Iran says brokers, not foreign scientist, helped its nuclear programme
ISLAMABAD (AFP) Jan 14, 2004
A top Iranian official said Wednesday Iran sought no help from foreign scientists for its nuclear programme but that five brokers helped buy equipment on the international market, state media reported.

"No scientist from any other country has helped in this regard," visiting Iranian Deputy Foreign Minister Mohsin Aminzadeh was quoted as telling reporters here by the state-run Associated Press of Pakistan (APP).

Referring to Iran's talks with the International Atomic Energy Agency (IAEA), Aminzadeh said Iran only gave the global nuclear watchdog information about five individuals -- three Europeans and two from this region -- who helped Iran buy equipment required for its nuclear programme, APP said.

APP did not specify what Aminzadeh meant when he said "this region", but he said the two "had been acting as brokers, they were businessmen who as intermediaries helped us through."

He said it is normal business practice to procure equipment from anywhere in the world and Iran did not contravene the norms.

He called the alleged Pakistan-Iran nuclear cooperation a "fabrication by media", APP said.

Two Pakistani nuclear scientists, Yasin Chohan and Farooq Mohammad, directors of the country's key Kahuta Research Laboratory (KRL), were taken from their homes in early December for questioning about their links with Iran's nuclear programme.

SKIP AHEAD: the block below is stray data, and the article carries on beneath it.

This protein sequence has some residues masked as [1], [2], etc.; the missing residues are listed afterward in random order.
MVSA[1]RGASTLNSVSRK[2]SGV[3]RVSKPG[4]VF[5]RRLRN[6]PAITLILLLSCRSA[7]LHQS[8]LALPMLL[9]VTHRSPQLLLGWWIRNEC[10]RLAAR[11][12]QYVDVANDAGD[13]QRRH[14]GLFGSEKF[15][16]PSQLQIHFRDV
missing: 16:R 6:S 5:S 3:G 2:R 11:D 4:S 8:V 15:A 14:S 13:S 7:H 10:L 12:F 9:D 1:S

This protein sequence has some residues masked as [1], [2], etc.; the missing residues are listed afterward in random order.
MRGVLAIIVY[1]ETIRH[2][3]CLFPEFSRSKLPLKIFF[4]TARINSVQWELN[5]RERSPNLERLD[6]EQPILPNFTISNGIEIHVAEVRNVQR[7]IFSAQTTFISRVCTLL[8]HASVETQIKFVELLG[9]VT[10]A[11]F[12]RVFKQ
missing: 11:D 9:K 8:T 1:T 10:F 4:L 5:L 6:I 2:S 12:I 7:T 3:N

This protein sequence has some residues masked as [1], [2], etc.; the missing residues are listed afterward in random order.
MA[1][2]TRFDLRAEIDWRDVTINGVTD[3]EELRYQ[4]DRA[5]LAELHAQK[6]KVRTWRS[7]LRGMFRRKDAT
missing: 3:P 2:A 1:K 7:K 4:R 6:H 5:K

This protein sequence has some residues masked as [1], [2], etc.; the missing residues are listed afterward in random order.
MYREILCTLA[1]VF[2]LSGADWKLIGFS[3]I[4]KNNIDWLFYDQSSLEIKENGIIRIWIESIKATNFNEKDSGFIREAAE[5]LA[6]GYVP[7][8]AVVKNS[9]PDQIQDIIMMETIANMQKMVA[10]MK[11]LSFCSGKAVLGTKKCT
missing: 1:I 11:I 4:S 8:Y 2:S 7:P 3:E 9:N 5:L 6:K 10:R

Chohan has since returned home but Farooq is still being questioned.

The creator of Pakistan's nuclear bomb, Abdul Qadeer Khan, had also been questioned.

Pakistan foreign ministry spokesman Masood Khan said Monday "a very small number of scientists" were being questioned.

"When the government of Iran shared some information with us and subsequently the International Atomic Energy Agency asked for our cooperation, we started these debriefing sessions," Khan said earlier.

The New York Times reported last month that information Iran turned over to the IAEA had strengthened suspicions that Pakistan sold key nuclear secrets to Iran.

Pakistan's suspected role in providing centrifuge designs to Iran was also revealed by the Washington Post, which said the blueprints provided a "tremendous boost" to Iran's pursuit of nuclear weapons.

Centrifuges can be used to enrich uranium, spinning it at supersonic speeds to produce a concentrated material used to make nuclear weapons.

Pakistan last week also denied another New York Times report that some of its scientists may have provided Libya with technology to enrich uranium for use in nuclear weapons.

Islamabad, which went public as a nuclear power in May 1998 when it conducted underground nuclear tests, has consistently denied reports that it has exported its nuclear know-how.

President Pervez Musharraf has rejected the allegations as a smear campaign.